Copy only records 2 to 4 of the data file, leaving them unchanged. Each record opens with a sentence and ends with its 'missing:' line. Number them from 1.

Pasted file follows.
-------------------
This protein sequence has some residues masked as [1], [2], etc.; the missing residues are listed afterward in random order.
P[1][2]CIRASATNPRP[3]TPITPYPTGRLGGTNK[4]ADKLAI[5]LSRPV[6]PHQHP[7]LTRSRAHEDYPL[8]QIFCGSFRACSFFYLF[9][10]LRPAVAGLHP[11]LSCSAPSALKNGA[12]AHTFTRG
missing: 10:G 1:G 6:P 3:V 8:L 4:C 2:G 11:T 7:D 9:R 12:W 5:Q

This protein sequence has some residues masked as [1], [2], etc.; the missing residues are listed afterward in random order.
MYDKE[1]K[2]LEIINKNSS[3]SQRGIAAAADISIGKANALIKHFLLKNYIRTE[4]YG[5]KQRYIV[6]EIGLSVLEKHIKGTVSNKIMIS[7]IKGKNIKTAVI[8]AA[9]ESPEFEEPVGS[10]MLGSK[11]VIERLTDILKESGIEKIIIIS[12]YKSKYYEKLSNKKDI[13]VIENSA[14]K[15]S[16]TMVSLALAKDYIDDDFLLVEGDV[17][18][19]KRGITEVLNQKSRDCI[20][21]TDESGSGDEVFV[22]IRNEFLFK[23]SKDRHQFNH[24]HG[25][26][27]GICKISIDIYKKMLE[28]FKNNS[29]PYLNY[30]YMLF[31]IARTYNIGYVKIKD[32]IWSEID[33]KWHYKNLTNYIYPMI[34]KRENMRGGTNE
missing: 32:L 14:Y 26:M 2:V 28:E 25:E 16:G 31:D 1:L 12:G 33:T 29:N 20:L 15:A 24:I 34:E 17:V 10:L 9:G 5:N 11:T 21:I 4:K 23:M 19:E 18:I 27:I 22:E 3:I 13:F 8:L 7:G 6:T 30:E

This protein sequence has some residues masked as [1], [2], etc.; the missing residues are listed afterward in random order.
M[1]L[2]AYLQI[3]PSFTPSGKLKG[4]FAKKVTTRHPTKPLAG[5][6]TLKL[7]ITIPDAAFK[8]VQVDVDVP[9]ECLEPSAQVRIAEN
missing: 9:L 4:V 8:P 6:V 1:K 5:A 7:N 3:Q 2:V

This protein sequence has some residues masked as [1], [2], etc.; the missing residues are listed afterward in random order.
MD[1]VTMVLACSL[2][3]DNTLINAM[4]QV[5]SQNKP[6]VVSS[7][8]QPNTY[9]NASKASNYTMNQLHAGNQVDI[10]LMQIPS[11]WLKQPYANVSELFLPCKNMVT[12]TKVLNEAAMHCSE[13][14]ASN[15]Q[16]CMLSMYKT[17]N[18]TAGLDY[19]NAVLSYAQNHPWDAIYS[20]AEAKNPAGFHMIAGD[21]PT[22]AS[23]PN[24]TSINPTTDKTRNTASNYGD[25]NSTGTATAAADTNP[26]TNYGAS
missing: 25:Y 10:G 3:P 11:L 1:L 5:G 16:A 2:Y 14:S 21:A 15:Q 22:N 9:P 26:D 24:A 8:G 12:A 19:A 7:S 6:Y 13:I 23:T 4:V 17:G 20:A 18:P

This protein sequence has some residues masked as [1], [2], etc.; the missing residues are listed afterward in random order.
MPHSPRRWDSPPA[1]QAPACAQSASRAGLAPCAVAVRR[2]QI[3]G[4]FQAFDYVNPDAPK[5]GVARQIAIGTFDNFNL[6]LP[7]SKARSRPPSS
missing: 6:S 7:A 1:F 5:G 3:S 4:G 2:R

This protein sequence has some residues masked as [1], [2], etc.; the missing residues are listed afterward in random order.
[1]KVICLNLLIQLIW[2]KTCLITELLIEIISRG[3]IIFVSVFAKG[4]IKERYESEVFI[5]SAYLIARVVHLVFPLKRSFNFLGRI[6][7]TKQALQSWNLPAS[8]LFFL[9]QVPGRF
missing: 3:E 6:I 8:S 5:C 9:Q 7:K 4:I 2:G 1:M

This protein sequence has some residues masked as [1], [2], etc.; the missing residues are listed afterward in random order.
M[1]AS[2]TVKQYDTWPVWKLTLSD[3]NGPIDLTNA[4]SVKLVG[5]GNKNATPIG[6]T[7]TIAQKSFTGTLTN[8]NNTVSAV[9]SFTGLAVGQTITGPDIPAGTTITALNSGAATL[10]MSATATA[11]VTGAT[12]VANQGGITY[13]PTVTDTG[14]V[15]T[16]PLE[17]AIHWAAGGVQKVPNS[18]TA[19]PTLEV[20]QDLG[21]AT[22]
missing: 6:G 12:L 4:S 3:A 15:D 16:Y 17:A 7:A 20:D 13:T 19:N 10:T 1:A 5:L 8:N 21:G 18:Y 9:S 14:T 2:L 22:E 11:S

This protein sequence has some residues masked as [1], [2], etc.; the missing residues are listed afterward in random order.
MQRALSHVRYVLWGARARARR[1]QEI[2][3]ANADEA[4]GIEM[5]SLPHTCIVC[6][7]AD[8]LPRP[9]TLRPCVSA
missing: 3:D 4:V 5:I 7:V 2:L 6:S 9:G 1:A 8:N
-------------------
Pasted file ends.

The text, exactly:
This protein sequence has some residues masked as [1], [2], etc.; the missing residues are listed afterward in random order.
MYDKE[1]K[2]LEIINKNSS[3]SQRGIAAAADISIGKANALIKHFLLKNYIRTE[4]YG[5]KQRYIV[6]EIGLSVLEKHIKGTVSNKIMIS[7]IKGKNIKTAVI[8]AA[9]ESPEFEEPVGS[10]MLGSK[11]VIERLTDILKESGIEKIIIIS[12]YKSKYYEKLSNKKDI[13]VIENSA[14]K[15]S[16]TMVSLALAKDYIDDDFLLVEGDV[17][18][19]KRGITEVLNQKSRDCI[20][21]TDESGSGDEVFV[22]IRNEFLFK[23]SKDRHQFNH[24]HG[25][26][27]GICKISIDIYKKMLE[28]FKNNS[29]PYLNY[30]YMLF[31]IARTYNIGYVKIKD[32]IWSEID[33]KWHYKNLTNYIYPMI[34]KRENMRGGTNE
missing: 32:L 14:Y 26:M 2:V 28:E 25:E 16:G 31:D 1:L 12:G 33:T 29:N 20:L 15:A 24:I 34:E 17:V 10:L 9:G 5:N 11:T 21:I 4:K 23:M 19:E 18:I 27:I 22:E 3:I 13:F 8:L 7:G 6:T 30:E

This protein sequence has some residues masked as [1], [2], etc.; the missing residues are listed afterward in random order.
M[1]L[2]AYLQI[3]PSFTPSGKLKG[4]FAKKVTTRHPTKPLAG[5][6]TLKL[7]ITIPDAAFK[8]VQVDVDVP[9]ECLEPSAQVRIAEN
missing: 9:L 4:V 8:P 6:V 1:K 5:A 7:N 3:Q 2:V

This protein sequence has some residues masked as [1], [2], etc.; the missing residues are listed afterward in random order.
MD[1]VTMVLACSL[2][3]DNTLINAM[4]QV[5]SQNKP[6]VVSS[7][8]QPNTY[9]NASKASNYTMNQLHAGNQVDI[10]LMQIPS[11]WLKQPYANVSELFLPCKNMVT[12]TKVLNEAAMHCSE[13][14]ASN[15]Q[16]CMLSMYKT[17]N[18]TAGLDY[19]NAVLSYAQNHPWDAIYS[20]AEAKNPAGFHMIAGD[21]PT[22]AS[23]PN[24]TSINPTTDKTRNTASNYGD[25]NSTGTATAAADTNP[26]TNYGAS
missing: 25:Y 10:G 3:P 11:L 1:L 5:G 16:A 2:Y 14:S 21:A 15:Q 22:N 9:P 26:D 24:A 8:G 12:A 19:A 7:S 6:Y 13:I 23:T 4:V 17:G 20:A 18:P